With models ranging from 42 to 92 feet, Viking Yacht Company has dominated the offshore-fishing market. And certain that bluewater anglers will quickly recognize its fish-catching prowess, the famous builder now offers its new interpretation of the classic day boat, with the unmistakable look of models originated in the early 1960s, but more refined and with an array of modern enhancements.
As its name denotes, the new 37-footer is a billfishing machine. It is designed and built to make fast work of the speediest white marlin or sailfish, and effectively troll the same marlin spread as its battlewagon brethren while burning a fraction of the fuel. The hull sports a beam just shy of 14 feet and a slippery 12.8-degree deadrise at the transom, which features pockets to funnel clean water to the props and rudders, and reduce the shaft angle, resulting in a top speed of nearly 35 knots. That’s cooking for a 30,000-pound boat, and it’s no slouch backing down either!
Design and Layout
Construction is cutting-edge. Custom-blended polyester resins are used in structural laminates, topsides, and the bridge and hardtop, while blister-resistant vinylester resins are used for the hull skin. For strength and weight reduction, the hull, stringer system and command deck are vacuum-bagged and cored with closed-cell foam in selected areas. The decks are foam-cored to reduce noise and heat transfer from the engine room.
The gently sloping shear flows from bow to transom. The house is topped with a compact flybridge that features a center-console helm station with seating for up to five. From the Release Marine teak helm chair, the skipper has an unobstructed view of the water ahead and the cockpit below. The console holds two 12-inch monitors, an engine-monitoring system, Seakeeper control panel, and single-lever controls with Glendinning synchronizer, along with a joystick control for maneuvering in close quarters. An overhead panel holds a pair of VHF radios and other electronics, and the door directly over the helm chair is the nesting place for a pair of teaser reels.
In true day-boat style, the new Billfish has a deck-level helm station to starboard inside the salon area, the aft side of which is open to the cockpit. The full-width windshield and large, tinted side windows offer a panoramic view. Ideal for running the boat in nasty weather or fishing short-handed, the lower station is just a couple of steps away from the cockpit. On the port side are a U-shaped settee and dining table, with additional seating behind the helm chair. Both seating areas rise on electric rams to access the engine room, which is neatly laid out and houses a long list of mechanical, electronic and safety systems. A deck hatch provides quick access to the 9 kW generator and optional Seakeeper stabilizer.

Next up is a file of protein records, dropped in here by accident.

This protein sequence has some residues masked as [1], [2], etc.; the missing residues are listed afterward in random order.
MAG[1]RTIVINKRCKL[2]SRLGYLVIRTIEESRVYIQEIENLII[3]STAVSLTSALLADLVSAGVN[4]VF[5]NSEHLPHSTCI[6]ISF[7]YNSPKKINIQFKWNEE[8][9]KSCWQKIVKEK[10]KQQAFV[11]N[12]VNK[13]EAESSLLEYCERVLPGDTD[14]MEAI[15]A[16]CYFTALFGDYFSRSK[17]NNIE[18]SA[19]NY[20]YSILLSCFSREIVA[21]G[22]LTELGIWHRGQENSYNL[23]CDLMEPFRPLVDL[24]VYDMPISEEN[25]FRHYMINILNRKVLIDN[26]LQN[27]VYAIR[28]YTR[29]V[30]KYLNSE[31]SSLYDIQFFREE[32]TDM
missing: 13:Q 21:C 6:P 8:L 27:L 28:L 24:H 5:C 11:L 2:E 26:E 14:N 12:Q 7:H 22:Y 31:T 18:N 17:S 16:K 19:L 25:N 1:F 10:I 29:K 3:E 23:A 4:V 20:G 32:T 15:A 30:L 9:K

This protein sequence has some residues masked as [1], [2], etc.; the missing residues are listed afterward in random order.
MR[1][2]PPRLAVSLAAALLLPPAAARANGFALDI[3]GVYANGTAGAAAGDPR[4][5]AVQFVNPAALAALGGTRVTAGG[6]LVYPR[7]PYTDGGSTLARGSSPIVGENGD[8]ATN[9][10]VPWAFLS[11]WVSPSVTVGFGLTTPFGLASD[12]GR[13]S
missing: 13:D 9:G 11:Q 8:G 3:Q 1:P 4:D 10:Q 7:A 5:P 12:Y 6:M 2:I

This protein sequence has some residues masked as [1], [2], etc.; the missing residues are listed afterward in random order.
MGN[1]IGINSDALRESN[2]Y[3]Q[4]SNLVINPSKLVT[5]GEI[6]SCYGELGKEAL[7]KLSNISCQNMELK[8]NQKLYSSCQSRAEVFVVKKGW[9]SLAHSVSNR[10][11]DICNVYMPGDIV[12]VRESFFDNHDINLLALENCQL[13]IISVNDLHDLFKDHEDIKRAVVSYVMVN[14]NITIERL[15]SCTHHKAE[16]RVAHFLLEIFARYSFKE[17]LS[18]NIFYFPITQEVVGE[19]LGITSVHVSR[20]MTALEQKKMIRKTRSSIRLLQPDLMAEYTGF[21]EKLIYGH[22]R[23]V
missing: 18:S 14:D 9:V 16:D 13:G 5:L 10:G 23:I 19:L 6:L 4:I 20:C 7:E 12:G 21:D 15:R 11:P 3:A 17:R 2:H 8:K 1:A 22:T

A heavy-duty door opens to the cabin, which is air-conditioned and heated to keep the crew comfortable during prolonged trips offshore or overnighters. Inside, a nicely appointed galley exudes Viking’s exquisite design. It boasts high-gloss maple cabinetry, a large L-shaped Corian counter with stainless-steel sink, hidden range top, convection/microwave oven, two-drawer refrigerator/freezer, pantry and ample drawer space that make for a functional place to prepare meals. To port, the bathroom includes a full-size shower enclosure with molded-in seat and glass door, vanity, mirror, storage space, and Domenic electric head.
French doors allow entry to the stateroom, available in large single- or twin-bed configurations. There are two hanging closets with drawers below, and cabinets for additional storage. The bed platform includes another chest of drawers, unless you order the optional bow thruster.
The cockpit is an offshore angler’s dream. With only a rocket launcher on center stage, the 86 square feet of fishing space is perfect for challenging pelagic brawlers with stand-up tackle. The transom has a molded-in fish box/livewell, and a door and gate to starboard. Twin mezzanine couches keep everyone comfortable and engaged while trolling, and underneath hide a bait freezer and a rigging station with freshwater sink. Fresh- and raw-water washdowns are located under the covering boards. A pair of 30-foot Rupp double-spreader outriggers can easily be rigged for dredges and teasers. And our test boat had six flush-mounted rod holders on the gunwales.
We left the inlet in a patchy fog and unsettled seas left over from a storm the previous day. The 37 Billfish proved fast, smooth and quiet, thanks to its twin Cummins diesels, 2.22-1 ZF transmissions, and Acme props. Response to the throttles is surprising, even if you’re used to multi-outboard boats, and at a 2,900 rpm cruise — making 30 knots — fuel consumption is easy on the wallet. Drop a couple hundred rpm to cruise at 26 knots, and the engines sip a modest 32 gph.
Day boats of old were renowned for their nimbleness while fighting a billfish. Having fished vintage 37-footers repowered with modern diesels, I can attest to that. The new Viking follows in their footsteps and also raises the bar. And if you like to run your boat, you’ll love the center console helm on the flybridge. Single-lever controls give the captain the advantage when the action is jumping off the stern.
The 37 Billfish is already in high demand. So, if you think it might be for you, visit a Viking dealer soon.